CANADA: When Tafadzwa Matambe first came to the Cowichan Valley from Zimbabwe in 2012 and started sharing the stories, music and culture of his homeland in local schools, he said he was the first Black person many of the young students he talked to had ever seen in real life.
He said some even asked why he was black.
“I told them that I was born like this, and we don’t choose the colour we are,” he said with a grin.
“I think it’s important that people here learn about where I come from, and the people in Zimbabwe and the rest of Africa should learn more about the people here.”
Matambe is one of 30 Black creators from across B.C. and Alberta to receive $20,000 in production funding, personalized training and mentorship to tell their stories as part of the Telus Storyhive and The Black Screen Office’s celebration of Black History Month in February.
Telus Storyhive’s inaugural Black Creators Edition was specifically created to address the under-representation of Black voices in Canadian screen and television, in addition to helping jump start the careers of emerging creators in the television and film industry.
The goal is to not only to support emerging Black talent and help build a pipeline for more stories from these communities, it will also put Black-led works in front of audiences that are craving them.
Matambe said he was born when Zimbabwe was still white-ruled Rhodesia, and the shadow of that tragic era still lingers on that land with an ongoing rift between the country’s black and while populations.
“Our traditional Mbiri music was banned and, even now, many people still think it is associated with evil spirits and witchcraft, which it isn’t and never was,” he said.
“Our culture was getting eroded with western influences, and I began touring around Zimbabwe as a musician and story teller to celebrate our culture.”
Matambe said people from the west also began heading to Zimbabwe to learn about its traditional culture, and one, an educator from the Cowichan Valley named Amy, would later become his wife.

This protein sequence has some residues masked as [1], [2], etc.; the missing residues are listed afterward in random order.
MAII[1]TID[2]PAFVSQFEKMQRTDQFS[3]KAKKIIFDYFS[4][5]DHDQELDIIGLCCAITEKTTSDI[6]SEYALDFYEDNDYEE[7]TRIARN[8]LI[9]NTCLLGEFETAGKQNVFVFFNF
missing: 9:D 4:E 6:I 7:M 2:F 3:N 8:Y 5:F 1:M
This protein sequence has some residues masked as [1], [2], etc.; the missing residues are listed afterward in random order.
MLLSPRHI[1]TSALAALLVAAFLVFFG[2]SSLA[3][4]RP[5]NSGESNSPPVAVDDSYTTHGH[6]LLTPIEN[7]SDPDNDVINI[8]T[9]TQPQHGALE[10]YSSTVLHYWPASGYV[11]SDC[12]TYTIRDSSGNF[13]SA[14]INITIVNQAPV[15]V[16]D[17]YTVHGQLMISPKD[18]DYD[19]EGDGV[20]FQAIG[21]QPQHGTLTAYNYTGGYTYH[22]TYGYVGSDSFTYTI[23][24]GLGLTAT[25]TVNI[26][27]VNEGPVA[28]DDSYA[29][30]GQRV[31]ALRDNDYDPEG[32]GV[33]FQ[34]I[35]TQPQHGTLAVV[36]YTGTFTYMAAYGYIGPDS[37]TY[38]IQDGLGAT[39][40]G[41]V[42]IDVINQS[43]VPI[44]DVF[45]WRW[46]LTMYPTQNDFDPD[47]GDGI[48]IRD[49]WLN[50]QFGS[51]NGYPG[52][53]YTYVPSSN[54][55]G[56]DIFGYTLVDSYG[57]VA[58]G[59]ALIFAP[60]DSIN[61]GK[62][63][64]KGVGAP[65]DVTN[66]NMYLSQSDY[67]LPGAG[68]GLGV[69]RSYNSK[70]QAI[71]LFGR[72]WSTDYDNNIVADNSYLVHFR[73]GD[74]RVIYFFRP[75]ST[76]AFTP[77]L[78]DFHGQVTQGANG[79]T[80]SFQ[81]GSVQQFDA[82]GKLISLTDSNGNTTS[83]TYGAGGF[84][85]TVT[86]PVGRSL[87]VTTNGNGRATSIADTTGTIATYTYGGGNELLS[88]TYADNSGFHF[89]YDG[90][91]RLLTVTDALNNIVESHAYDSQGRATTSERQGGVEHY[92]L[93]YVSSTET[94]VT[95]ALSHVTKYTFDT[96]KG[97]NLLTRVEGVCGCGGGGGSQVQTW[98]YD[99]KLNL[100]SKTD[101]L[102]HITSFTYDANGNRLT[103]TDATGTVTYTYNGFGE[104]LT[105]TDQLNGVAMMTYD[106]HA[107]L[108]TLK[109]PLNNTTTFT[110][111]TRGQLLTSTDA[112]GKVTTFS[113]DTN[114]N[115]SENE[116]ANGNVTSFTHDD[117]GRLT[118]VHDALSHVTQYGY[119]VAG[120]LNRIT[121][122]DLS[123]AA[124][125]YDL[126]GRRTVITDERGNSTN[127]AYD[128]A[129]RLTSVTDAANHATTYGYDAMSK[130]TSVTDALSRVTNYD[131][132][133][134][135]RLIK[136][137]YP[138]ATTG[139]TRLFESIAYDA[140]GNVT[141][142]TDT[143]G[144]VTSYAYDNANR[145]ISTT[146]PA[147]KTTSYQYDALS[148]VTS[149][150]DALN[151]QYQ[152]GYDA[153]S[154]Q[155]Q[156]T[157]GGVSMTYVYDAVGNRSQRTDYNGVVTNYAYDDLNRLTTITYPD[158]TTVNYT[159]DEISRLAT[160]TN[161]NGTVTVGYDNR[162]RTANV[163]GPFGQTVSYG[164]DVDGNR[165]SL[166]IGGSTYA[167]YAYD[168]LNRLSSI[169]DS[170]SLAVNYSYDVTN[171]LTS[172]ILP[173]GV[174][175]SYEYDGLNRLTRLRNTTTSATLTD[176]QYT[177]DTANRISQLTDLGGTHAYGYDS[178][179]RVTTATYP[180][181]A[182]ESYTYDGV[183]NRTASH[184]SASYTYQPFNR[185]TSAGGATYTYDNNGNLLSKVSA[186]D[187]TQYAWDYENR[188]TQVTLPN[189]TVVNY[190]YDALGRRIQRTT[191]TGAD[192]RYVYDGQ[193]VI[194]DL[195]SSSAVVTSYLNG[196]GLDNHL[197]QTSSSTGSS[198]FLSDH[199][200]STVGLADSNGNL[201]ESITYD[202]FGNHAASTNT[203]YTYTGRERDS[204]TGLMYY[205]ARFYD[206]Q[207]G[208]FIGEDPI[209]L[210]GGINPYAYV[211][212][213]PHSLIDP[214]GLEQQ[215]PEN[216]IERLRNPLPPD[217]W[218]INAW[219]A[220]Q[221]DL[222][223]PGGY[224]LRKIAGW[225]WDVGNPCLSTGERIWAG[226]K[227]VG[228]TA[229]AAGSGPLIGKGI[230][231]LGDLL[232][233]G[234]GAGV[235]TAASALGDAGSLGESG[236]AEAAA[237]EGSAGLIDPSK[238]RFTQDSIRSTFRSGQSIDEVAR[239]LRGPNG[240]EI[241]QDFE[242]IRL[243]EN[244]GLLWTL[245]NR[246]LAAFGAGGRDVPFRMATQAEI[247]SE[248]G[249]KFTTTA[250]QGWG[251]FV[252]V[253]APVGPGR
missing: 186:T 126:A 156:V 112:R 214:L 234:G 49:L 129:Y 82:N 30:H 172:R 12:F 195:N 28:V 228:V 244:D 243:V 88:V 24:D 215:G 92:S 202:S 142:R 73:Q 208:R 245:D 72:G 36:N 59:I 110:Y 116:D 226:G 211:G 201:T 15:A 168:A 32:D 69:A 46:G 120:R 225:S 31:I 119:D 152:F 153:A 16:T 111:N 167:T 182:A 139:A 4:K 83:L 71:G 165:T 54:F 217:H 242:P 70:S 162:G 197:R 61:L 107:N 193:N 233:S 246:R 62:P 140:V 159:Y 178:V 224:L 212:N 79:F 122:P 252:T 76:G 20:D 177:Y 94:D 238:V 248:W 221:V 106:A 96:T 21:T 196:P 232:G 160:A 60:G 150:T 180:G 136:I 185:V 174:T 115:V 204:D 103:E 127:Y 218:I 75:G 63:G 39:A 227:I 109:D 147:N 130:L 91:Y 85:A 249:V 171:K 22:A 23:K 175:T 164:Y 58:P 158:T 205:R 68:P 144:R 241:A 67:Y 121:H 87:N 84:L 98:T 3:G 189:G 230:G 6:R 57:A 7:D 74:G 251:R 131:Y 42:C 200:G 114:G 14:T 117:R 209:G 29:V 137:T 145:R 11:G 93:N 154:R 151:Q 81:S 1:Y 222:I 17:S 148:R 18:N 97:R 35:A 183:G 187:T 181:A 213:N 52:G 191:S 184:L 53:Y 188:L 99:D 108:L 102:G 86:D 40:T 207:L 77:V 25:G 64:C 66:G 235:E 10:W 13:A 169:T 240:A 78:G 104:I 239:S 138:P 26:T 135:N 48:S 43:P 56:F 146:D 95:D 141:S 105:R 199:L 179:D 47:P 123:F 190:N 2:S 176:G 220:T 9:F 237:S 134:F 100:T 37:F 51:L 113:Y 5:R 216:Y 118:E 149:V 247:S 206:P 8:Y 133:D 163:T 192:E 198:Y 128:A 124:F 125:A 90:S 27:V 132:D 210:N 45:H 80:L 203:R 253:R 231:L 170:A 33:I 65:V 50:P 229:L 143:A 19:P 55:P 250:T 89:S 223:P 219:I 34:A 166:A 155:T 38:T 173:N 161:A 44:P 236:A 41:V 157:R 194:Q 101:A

He said that after touring and performing in areas in Zimbabwe with Amy, she thought it would be a good idea for him to come back to Canada with her and share his stories and music.
The couple also began Little Zimbabwe Farm on Cowichan Lake Road, with the ultimate dream of developing an agricultural, music, arts and culture, and health and wellness school for local and international students of all ages.
Tafadzwa and Amy married in 2018.
“Our original plan was to travel frequently between here and Zimbabwe with people from both countries to share music and cultures, but financial considerations have, unfortunately, kept those trips to just a few,” he said.
Matambe said he was delighted when he saw the grant opportunity for Black History Month, and his friends encouraged him to apply.
He said it’s hard to get these types of grants, but on top of his music and storytelling background, he and Amy have been involved with movie productions as background actors and he is also studying animation so he can animate the folk stories from his homeland, so he felt he was a good candidate.
“I just got the news in January that my grant application was approved,” Matambe said.
“My plan is to pose as a time traveller that narrates in the present, but travels back in time to what life would have been like for Black people in the past, like during the time of slavery in North America. I want it to be like a series. This is a great opportunity to give Black people a spotlight.”